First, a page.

category theory

# Contents

## Idea and definition

In the category Set of sets, for $X$ a set, an element $x \in X$ is equivalently a morphism in Set (namely a function of sets) $x : {*} \to X$, where “$*$” denotes the point – the set with a single element.

However, from the point of view of the category Set, most things that can be said and done about elements of a set $X$, can more generally be said and done for morphisms $x \colon U\to X$, for any other set $U$. The point is just that many constructions can be performed “elementwise”. For instance, the fact that elements of $X\times Y$ are exactly pairs $(x,y)$ of an element of $X$ and an element of $Y$, when performed “elementwise” for morphisms out of $U$, expresses the universal property of a product. In structural set theory such as ETCS, one sometimes (but not necessarily) takes this point of view for axiomatizing the structure of $Set$.

On the other hand, once elements of objects are regarded as morphisms into these objects, the same reasoning applies to every category $C$. Accordingly, for $C$ any category and $X$ an object of $C$, one may refer to a morphism $x \colon U \to X$ a generalized element of $X$. One says this is a generalized element with stage of definition given by $U$.

The perspective of generalized elements of objects of a category $C$ is related to regarding $C$ as its image under the Yoneda embedding

$Y : C \hookrightarrow [C^{op}, Set]$

into its presheaf category. Under this embedding, every object $X$ of $C$ is mapped to the functor – the representable functor represented by it –

$GenEl(X) : C^{op} \to Set$

that sends each object $U$ of $C$ to the set of generalized elements of $X$ at stage $U$.

It is also worth noting that the internal logic or type theory of a category provides us a way to go backwards formally. By reasoning about “abstract elements” in a set-theoretic style like ordinary elements, the interpretation then “compiles” such proofs to category-theoretic ones which actually apply to all generalized elements.

## Examples

### In $Set$

The primordial example is when $C$ is the category Set of sets and $I$ is a terminal object in $Set$ — that is, a set with one element. Then elements of any set $c$ are in one-to-one correspondence with functions $f: I \to c$. This correspondence works as follows: given any element of $c$ there is a unique function $f: I \to c$ with this element in its image, and conversely each function $f: I \to c$ has a unique element of $c$ in its image.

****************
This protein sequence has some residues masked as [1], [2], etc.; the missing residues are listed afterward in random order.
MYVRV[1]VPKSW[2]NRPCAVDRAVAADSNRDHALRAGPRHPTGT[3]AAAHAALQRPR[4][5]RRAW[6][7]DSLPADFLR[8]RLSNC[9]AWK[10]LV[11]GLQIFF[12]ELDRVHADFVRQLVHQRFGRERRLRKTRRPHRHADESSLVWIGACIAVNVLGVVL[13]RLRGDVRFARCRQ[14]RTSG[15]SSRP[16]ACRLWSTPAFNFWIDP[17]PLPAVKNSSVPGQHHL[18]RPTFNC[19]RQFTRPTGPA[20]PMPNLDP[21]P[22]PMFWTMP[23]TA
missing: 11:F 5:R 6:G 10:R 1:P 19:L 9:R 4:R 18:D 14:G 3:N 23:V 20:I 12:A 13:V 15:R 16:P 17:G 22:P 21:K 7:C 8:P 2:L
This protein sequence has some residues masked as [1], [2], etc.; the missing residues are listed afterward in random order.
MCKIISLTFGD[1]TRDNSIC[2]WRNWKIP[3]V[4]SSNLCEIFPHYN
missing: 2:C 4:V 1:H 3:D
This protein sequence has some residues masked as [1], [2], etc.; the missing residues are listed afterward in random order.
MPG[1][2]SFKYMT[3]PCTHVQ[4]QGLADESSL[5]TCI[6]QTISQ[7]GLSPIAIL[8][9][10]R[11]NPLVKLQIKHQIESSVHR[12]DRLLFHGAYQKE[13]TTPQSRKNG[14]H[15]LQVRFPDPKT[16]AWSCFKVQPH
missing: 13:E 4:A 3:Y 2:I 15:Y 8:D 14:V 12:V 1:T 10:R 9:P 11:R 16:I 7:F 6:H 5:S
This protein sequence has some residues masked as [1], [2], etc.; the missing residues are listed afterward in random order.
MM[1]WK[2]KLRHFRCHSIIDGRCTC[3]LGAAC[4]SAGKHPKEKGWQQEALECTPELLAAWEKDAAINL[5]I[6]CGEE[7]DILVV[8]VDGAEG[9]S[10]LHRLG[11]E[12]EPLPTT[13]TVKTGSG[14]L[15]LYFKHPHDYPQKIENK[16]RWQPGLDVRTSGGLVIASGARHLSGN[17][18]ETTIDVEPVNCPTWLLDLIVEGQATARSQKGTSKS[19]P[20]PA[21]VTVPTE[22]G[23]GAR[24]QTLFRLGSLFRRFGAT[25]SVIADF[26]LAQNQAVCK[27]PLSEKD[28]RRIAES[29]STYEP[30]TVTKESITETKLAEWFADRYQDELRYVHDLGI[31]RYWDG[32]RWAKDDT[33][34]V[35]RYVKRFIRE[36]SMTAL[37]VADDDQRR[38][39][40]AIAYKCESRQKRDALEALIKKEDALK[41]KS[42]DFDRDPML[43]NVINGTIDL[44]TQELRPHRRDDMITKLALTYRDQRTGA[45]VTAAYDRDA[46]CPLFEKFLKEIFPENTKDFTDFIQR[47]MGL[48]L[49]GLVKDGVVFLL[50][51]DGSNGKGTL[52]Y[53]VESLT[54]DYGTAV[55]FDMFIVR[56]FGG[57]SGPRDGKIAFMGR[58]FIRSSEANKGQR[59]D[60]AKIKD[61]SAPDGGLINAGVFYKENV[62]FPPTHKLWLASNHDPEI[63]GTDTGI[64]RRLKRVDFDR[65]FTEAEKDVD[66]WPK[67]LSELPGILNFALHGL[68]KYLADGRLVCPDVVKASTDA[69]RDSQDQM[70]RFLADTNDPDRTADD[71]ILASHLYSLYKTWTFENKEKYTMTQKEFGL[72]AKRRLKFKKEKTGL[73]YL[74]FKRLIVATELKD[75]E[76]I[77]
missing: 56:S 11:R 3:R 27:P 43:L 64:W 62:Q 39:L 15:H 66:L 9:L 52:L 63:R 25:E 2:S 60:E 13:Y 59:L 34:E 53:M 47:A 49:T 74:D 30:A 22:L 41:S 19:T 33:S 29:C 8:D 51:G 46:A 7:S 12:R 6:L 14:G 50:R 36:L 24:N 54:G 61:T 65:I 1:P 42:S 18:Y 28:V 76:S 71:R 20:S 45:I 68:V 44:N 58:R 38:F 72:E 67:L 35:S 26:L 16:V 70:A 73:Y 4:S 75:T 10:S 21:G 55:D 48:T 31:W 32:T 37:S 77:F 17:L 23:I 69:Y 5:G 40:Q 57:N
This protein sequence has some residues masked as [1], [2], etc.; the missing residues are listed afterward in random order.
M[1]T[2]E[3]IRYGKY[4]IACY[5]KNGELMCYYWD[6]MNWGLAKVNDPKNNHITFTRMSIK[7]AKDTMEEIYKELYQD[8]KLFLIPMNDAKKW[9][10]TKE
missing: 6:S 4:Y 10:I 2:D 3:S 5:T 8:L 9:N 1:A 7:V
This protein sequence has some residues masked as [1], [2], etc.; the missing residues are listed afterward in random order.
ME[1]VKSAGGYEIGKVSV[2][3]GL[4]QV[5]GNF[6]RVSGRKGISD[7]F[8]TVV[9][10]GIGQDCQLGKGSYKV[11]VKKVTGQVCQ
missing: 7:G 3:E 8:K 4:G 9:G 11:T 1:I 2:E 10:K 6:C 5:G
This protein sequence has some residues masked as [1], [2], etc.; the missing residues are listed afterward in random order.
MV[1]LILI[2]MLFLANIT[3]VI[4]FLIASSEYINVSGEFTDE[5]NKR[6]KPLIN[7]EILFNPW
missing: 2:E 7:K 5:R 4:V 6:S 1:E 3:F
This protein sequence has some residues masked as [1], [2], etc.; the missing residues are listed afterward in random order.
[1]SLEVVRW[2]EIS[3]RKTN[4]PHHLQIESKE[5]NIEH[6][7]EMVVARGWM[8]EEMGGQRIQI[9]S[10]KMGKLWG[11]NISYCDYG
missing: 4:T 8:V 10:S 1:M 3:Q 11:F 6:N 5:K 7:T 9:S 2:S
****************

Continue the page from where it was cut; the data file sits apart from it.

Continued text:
### In concrete categories

In the same way, in a concrete category whose underlying-set functor is represented by $I$, the $I$-elements of an object are the same as the elements of its underlying set. (The category of sets is actually a special case of this, since it is concrete, with the identity functor represented by a terminal object.)

### Global elements

Generalizing from $Set$ in another way, in any category with a terminal object $I$, we call a morphism $f : I \to c$ a global element of the object $c$.

### In monoidal categories

On the other hand, it is common to take $I$ to be the unit object whenever $C$ is a monoidal category. The generalized elements defined over this $I$ are important in enriched category theory).

### For generators

Arguably, the most general case where generalized elements defined at only one stage $I$ are “sufficient” when $I$ is some sort of generator of the category. However, not every category has a single object as any sort of generator! Instead, in arbitrary categories, generalized elements of all possible stages of definition must often be used to replace global elements. Thus while a set is determined by its global elements, an object of an arbitrary category is determined by all of its generalized elements (this is one way to state the Yoneda lemma).

### In presheaf categories

For $C = [D^{op}, Set]$ a presheaf category and for $I = \Delta_{pt} = (d \mapsto \{\bullet\})$ the presheaf constant at the singleton set, the generalized elements of a presheaf $F$ are the global sections of this presheaf, equivalently these are the elements in the limit set over $F$.

On the other hand, if $I=D(-,d)$ is a representable presheaf, then the generalized elements of $F$ at stage $d$ are precisely the elements of the set $F(d)$, by the Yoneda lemma.

### In abelian categories

An element in an abelian category is an equivalence class of generalised elements.

## Relationship to type theory

In the internal type theory of a category $C$, the generalized elements of $X$ at stage $U$ can be identified with terms of type $X$ in context $u\colon U$:

$u\colon U \vdash x(u) \colon X \,.$

See the references below.

The fact that all type-theoretic constructions can be performed in any context implies that we can manipulate ordinary elements, and end up speaking also about generalized elements defined at arbitrary stages.

## References

### In type theory

The interpretation of terms in type theory as generalized elements of objects in a category is discussed for instance on p. 8 of

• Steve Awodey, Andrej Bauer, Propositions as $[$Types$]$, Journal of Logic and Computation. Volume 14, Issue 4, August 2004, pp. 447-471 (pdf)

Revised on July 23, 2013 21:40:15 by Anonymous Coward (68.54.30.66)